I always remember that Othello thought that Desdemona didn’t love him because he was insecure.  He allowed his father in-law’s prejudice and his insecurity to ruin his marriage.  He allowed Iago to turn him against his wife and a friend.  Destructive thoughts can ruin friendships and relationships.  The mind is a battlefield.  We are constantly deluged with negative thoughts that we need to terminate before they take hold of us.  We should turn our minds to God.  We should set our minds on things above, not on things on the earth. (Colossians 3:2)

Whenever we have a negative thought we should counteract it with God’s word.  Here are examples of negative thoughts and God’s word:

  • Thought: No one loves me.
  • God’s Word: “I have loved you with an everlasting love.”
  • Thought: I’m nothing, useless, a nobody.
  • God’s Word: “Beloved, now we are children of God.” (1 John 3:2)
  • Thought:  I have no friends.
  • God’s Word: “You are My friends if you do whatever I command you.” (John 15:14)
  • Thought: My friends say that this dream/idea of mine is impossible.
  • God’s Word:  “With man this is impossible, but not with God; all things are possible with God.” (Mark 10:27)
  • Thought: If I do this, my friends and family will not understand.
  • God’s word: “My mothers and brothers are those who hear God’s word and put it into practice.” (Luke 8:21) And “Whoever acknowledges Me before men, the Son of Man will also acknowledge him before the angels of God.” (Luke:12:8)

We should hand our worries and doubts over to Jesus in exchange for His peace.  He told us not to let our hearts be troubled.  Worrying only makes things worse.  Jesus wants us to enjoy our lives.  He said, “I am come that they might have life, and that they might have [it] more abundantly” – John 10:10.  Let us not waste any more precious time worrying.

For whosoever shall do the will of God, the same is my brother, and my sister, and mother” – Mark 3:35

In John 14:15, Jesus says, “If you love Me, you will keep My commandments.” The operative word here is keep.  I checked the Thesaurus for the word keep and these words were listed:  continue, store, hang on to, protect, honour.  This is how we can apply each word to God’s commandments:

  • We continue to obey them.  God intends for us to always obey Him.
  • We have to store them because we will always need them.
  • We have to hang on to them because they are our insurance for good and productive lives.  They are the bane of our existence.  Without God’s guidelines, we are lost and have no direction in our lives.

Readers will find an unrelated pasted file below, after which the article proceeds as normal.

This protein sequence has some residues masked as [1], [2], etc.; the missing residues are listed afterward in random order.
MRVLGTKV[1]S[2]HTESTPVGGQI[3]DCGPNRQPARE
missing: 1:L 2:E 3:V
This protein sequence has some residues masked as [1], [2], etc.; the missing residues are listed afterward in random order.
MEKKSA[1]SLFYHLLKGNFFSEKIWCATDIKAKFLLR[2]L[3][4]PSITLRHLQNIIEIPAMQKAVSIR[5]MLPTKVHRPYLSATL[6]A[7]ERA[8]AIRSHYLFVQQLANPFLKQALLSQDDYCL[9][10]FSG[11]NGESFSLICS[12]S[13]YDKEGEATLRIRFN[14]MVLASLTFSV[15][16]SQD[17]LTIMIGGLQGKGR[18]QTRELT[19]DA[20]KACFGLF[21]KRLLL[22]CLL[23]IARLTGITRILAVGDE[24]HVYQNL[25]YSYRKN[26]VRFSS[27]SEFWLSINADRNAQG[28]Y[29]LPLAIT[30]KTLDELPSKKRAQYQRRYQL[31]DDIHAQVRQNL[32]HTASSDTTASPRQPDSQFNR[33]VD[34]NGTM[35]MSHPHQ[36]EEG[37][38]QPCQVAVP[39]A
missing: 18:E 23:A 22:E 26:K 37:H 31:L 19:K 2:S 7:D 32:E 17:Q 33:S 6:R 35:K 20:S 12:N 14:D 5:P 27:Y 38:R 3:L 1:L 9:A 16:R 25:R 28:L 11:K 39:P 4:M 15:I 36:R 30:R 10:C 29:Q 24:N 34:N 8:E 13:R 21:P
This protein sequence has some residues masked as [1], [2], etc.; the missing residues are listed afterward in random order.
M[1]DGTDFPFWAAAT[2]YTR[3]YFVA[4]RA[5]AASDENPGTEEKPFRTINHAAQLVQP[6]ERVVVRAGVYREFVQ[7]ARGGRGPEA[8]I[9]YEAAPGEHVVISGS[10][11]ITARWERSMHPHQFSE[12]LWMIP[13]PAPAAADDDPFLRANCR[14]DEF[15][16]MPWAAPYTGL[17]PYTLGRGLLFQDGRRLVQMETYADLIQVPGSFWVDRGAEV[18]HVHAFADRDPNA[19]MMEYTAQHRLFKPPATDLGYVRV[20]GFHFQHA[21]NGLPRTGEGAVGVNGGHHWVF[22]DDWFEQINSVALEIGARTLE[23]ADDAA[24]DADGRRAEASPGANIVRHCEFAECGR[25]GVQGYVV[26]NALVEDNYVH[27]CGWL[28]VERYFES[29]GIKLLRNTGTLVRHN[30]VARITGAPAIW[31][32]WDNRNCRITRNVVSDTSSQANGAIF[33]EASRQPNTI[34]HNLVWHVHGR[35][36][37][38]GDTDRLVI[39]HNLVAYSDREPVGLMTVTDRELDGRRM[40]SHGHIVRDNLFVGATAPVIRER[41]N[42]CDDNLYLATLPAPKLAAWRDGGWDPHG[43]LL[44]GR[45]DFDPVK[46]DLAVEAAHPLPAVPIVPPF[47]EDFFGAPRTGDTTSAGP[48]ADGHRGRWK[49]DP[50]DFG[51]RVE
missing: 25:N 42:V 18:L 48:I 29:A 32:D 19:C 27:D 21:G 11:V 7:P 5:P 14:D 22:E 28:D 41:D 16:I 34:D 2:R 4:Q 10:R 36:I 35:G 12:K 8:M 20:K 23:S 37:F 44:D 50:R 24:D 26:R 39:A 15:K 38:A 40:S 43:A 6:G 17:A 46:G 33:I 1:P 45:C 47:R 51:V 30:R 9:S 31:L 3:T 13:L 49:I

• We should protect these commandments because they are God’s and they are precious. 
  • We should honour them.  They are our lifesavers—they protect us from sinning against God.

As followers of Jesus, we should keep God’s commandments just as Jesus Himself kept them.  In John 14:31, He says, “but the world must learn that I love the Father and that I do exactly what my Father has commanded me.”  Jesus clearly demonstrates here that love and obedience are synonymous.  We obey God because we love Him and we keep His Word.  Jesus related everything His Father told Him to and He kept the word by setting a good example to His followers.  He didn’t just preach, He practiced what He preached.  He taught forgiveness and He showed it when He saved an adulteress from being stoned and said to her “Neither do I condemn you; go and sin no more.” (John 8:11) He talked about mercy and He showed it to the multitudes because they were weary and scattered like sheep without a shepherd.  He ate with tax collectors and sinners because, “For I did not come to call the righteous, but sinners, to repentance.” (Matthew 9:13, 36)

A friend is someone who is always there when we need him; someone we can confide in, depend on, trust, be intimate with, share things with, seek advice from and have a close and loving relationship with.  Jesus is the embodiment of all these things.  He’s not just our Saviour.  He is our Friend.  And because He’s our Friend, we should show Him how much we care for Him and appreciate Him.  We should be willing to do anything for Him and not want to disappoint Him.  We should be worthy of His friendship.  “You are My friends if you do whatever I command you.  No longer do I call you servants; for a servant does not know what his master is doing; but I have called you friends, for all things that I heard from My Father I have made known to you.” (John 15:14-15) 

We are no longer strangers to the gospel or as Jesus puts it, servants who don’t know what the master is up to.  His commandment is for us to love one another as He loves us.  There is no greater love than for a person to lay down his life for his friends.  Jesus laid down His life for us. We are His friends and friends stick together.  So, out of friendship and love for Him, we keep His commandment.  Commandments are for our own good.  David couldn’t have said it better, “The law of the Lord is perfect, converting the soul.  The statutes of the Lord are right, rejoicing the heart.  The commandment of the Lord is pure, enlightening to the eyes.” (Psalm 19:7a, 8) Just as we follow good advice when it is offered to us, we should follow God’s commandments given to us out of love.